However, this may result in dangling references when using local variables of a function in an unevaluated expression, unless one properly forwards / move the variables.

  • In any case, if the laziness is not important for your usecase, returning xt::eval(x + y / z) will return an evaluated container and avoid these complications.
  • Otherwise, the key is to move lvalues that become invalid when leaving the current scope.

Example: moving local variables and forwarding universal references

Let us first consider the following implementation of the mean function in xtensor:

template <class E>
inline auto mean(E&& e) noexcept
{
    using value_type = typename std::decay_t<E>::value_type;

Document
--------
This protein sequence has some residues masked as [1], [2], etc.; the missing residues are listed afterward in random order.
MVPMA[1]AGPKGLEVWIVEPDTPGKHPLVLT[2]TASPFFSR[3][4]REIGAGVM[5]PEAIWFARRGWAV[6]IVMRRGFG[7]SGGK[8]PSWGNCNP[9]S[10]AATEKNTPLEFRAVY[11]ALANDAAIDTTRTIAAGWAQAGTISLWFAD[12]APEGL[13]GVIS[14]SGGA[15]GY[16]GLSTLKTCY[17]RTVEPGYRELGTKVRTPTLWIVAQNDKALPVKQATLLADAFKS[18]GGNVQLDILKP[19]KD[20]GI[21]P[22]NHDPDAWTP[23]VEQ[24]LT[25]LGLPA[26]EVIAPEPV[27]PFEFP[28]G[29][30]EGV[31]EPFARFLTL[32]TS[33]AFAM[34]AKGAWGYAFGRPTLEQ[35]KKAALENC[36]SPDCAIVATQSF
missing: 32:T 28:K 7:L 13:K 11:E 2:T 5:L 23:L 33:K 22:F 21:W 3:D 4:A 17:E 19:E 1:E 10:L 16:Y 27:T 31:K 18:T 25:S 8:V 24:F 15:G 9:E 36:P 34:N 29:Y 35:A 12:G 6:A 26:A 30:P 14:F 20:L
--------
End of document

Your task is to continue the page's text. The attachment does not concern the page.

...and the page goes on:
auto size = e.size();
    auto s = sum(std::forward<E>(e));
    return std::move(s) / value_type(size);
}

The first thing to understand is that the result of the final division is an expression, which performs the actual computation upon access or assignent.

  • In order to perform the division, the expression must hold the values or references on the numerator and denominator.
  • Since s is a local variable, it will be destroyed upon leaving the scope of the function, and more importantly it is an lvalue.
  • A consequence of s being an lvalue and a local variable, is that the s / value_type(size) would end up holding a dangling const reference on s.
  • Hence we must call return std::move(s) / value_type(size).

The other place in this example where the C++ move semantics is used is the line s = sum(std::forward<E>(e)). The goal is to have the unevaluated s expression hold a const reference or a value for e depending on the lvalue-ness of the parameter passed to the function.